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Bernick v. Aetna Life and Casualty

New Jersey Superior Court

April 7, 1978


Mackenzie, J.c.c. (temporarily assigned).


[158 NJSuper Page 576] The sole issue in this case concerns the interrelationship between the personal injury protection benefits (PIP) provided in an automobile liability policy as required by the New Jersey Automobile Reform Act (No Fault Law), N.J.S.A. 39:6A-1

[158 NJSuper Page 577]

et seq. , and the medical expense benefits for work-related injuries under the Workers' Compensation Act, N.J.S.A. 34:15-1 et seq.

The facts are undisputed. Plaintiff Rosemarie Bernick, while operating an automobile owned by the Visiting Nurse Association of Plainfield (Association), suffered back and neck injuries when her car was struck from behind by a vehicle operated by Billy A. Snow. The accident occurred in Plainfield, New Jersey, on February 20, 1976 while Mrs. Bernick was in the course of her employment with the Association as a public health nurse. The Association held an automobile policy of insurance containing PIP benefits issued by Aetna Casualty and Surety Company (Aetna). The Association also had a workers' compensation policy issued by Aetna. Both policies insured plaintiff.

Plaintiff filed an employee's claim petition with the Division of Workers' Compensation. Aetna filed a timely answer to the claim petition. On August 4, 1977 an order for judgment was entered in the Workers' Compensation Division awarding Mrs. Bernick 4 1/2% of permanent disability, which amounted to $990. Under the compensation policy Aetna also paid Mrs. Bernick's medical expenses, which totalled $326.55. Aetna then asserted its compensation lien against Mrs. Bernick in the amount of $1,316.55. N.J.S.A. 34:15-29.

On October 5, 1976 Mrs. Bernick and her husband filed a negligence complaint in the Superior Court against Snow and his employer. The third-party action was settled between the parties on September 26, 1977 for $2,700. Honoring the carrier's lien, Mrs. Bernick repaid the full amount thereof, including the $326.55 medical expenses.

Immediately thereafter Mrs. Bernick applied in writing to Aetna for reimbursement of $326.55 under the terms of the PIP endorsement to the automobile insurance policy. On October 14, 1977 Aetna denied her claim. This action for first-party benefits followed.

[158 NJSuper Page 578]

Cross-motions for summary judgment are now before the court. Plaintiff seeks judgment compelling defendant to reimburse the medical expenses from the PIP coverage. Defendant contends this action is barred as a matter of law by the "collateral source rule" of N.J.S.A. 39:6A-6. The case is ripe for summary disposition R. 4:46, as made applicable by R. 6:6-1; Judson v. Peoples Bank and Trust Co. , 17 N.J. 67 (1954).

PIP medical expense benefits are payable to insured persons who suffer personal injuries under the No Fault Law. N.J.S.A. 39:6A-4(a). Aetna concedes that plaintiff's medical expenses were reasonable and necessary. The basis of Aetna's decision to deny PIP coverage was its reading of N.J.S.A. 39:6A-6.*fn1 The statute provides as follows:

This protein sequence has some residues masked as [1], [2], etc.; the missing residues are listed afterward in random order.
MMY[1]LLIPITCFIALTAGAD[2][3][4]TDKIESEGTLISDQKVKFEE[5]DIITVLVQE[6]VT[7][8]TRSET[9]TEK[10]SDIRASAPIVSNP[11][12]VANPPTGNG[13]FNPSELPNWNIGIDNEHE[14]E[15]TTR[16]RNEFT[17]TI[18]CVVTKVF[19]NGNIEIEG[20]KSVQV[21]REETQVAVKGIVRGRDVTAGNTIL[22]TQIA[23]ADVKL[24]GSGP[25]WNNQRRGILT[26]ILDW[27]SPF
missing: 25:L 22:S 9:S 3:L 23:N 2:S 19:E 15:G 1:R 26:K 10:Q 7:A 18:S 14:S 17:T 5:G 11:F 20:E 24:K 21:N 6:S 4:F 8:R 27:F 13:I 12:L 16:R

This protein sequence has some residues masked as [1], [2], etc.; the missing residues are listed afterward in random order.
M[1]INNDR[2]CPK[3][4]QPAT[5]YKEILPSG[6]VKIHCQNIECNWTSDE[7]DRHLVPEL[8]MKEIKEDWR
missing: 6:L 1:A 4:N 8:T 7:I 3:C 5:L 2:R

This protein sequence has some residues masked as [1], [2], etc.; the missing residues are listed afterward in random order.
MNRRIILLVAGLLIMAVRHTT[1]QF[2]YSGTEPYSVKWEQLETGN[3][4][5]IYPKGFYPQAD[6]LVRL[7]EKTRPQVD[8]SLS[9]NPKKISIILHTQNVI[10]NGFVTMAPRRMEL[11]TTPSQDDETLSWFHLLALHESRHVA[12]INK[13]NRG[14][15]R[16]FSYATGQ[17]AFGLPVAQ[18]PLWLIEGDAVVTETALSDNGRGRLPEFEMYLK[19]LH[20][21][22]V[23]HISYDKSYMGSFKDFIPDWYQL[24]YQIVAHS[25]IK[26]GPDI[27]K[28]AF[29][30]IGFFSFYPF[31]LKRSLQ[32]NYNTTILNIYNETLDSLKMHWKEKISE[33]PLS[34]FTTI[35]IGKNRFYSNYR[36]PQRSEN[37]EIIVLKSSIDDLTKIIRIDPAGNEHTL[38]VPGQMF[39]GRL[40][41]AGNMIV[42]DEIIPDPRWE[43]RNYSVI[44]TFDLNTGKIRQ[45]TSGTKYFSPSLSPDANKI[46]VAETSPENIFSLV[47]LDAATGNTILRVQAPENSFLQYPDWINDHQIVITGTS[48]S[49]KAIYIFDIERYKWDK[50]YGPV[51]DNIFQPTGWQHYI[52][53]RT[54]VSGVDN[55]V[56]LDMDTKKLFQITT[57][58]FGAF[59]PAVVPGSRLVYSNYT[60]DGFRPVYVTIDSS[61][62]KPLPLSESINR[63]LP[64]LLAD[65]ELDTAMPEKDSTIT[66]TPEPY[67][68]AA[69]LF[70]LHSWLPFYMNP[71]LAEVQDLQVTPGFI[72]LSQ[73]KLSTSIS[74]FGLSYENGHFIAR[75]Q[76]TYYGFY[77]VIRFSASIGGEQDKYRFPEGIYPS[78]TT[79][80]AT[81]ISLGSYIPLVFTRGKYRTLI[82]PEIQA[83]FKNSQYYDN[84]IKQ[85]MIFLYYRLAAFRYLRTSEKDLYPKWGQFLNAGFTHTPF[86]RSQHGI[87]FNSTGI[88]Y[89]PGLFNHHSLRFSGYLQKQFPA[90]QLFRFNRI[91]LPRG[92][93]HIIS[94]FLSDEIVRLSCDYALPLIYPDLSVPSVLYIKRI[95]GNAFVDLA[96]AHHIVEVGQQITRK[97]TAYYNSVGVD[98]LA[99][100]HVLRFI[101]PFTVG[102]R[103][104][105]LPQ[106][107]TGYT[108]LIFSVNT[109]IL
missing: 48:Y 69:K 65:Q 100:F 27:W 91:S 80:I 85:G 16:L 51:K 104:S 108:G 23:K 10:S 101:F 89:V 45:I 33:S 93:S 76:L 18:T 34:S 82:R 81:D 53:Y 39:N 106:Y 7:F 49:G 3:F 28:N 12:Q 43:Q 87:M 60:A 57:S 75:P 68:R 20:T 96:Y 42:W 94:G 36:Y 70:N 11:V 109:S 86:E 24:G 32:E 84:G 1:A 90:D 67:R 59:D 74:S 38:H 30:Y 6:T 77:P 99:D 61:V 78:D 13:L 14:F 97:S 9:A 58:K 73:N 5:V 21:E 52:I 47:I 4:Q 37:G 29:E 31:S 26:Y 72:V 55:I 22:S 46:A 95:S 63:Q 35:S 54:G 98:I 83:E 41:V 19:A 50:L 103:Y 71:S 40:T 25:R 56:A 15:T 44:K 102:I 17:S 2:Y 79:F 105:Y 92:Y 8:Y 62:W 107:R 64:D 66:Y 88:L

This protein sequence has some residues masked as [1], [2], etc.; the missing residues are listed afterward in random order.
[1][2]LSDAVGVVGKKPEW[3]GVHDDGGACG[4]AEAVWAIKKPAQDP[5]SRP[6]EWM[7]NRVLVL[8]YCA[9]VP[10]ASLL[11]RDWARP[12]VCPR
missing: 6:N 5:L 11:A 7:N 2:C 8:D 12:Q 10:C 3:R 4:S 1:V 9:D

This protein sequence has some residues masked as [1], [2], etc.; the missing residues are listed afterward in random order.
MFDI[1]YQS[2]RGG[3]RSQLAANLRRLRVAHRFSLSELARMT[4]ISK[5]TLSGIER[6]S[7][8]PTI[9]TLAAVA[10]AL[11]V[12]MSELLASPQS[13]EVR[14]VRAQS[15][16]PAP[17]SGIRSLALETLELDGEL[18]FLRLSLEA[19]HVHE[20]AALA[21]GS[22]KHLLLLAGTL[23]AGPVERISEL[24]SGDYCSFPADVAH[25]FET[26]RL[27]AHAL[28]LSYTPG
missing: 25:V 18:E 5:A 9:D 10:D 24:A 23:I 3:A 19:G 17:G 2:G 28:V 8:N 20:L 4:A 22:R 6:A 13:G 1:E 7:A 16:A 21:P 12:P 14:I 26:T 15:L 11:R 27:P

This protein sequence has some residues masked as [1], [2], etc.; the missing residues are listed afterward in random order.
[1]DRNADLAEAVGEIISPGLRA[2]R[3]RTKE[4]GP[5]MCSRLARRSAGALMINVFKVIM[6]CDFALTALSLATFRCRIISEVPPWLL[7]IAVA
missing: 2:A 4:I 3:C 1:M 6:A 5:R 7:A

The benefits provided in section 4a., b., c., d., and e. and section 10, [the basic and supplemental PIP benefits] shall be payable as loss accrues, upon written notice of such loss and without regard to collateral sources, except that benefits collectible under workmen's compensation insurance, employees temporary disability benefit statutes and medicare provided under Federal law, shall be deducted from the benefits collectible under section 4a., b., c., d., and e. and section 10.

The statutory scheme is that benefits collectible under workers' compensation are to be deducted from the benefits collectible under PIP. Plaintiff's argument is that she should be able to recover from her PIP carrier those workers' compensation benefits which she has reimbursed. This argument, while initially persuasive, falls in the face of the clear and mandatory language of the statute. The statute says that "collectible" workers compensation benefits "shall" be deducted from any PIP payments. The deduction

[158 NJSuper Page 579]

is mandatory ("shall").*fn2 The amount to be deducted is the amount of "benefits collectible" under workers' compensation, without regard to any reimbursement of the subsequent workers' compensation lien. "Benefits collectible" are the precise words used in the statute to describe the amount to be deducted from PIP. The statute does not say (as it presumably would if plaintiff's interpretation thereof were accepted) "unreimbursed benefits collectible." The court must assume that the Legislature was aware of the mechanics of the workers' compensation procedure when it drafted N.J.S.A. 39:6A-6. Therefore, if the Legislature had intended the result argued by plaintiff, it would have included language in the statute distinguishing between reimbursed and unreimbursed workers' compensation benefits. Such a distinction is conspicuously absent from the clear and express language of N.J.S.A. 39:6A-6.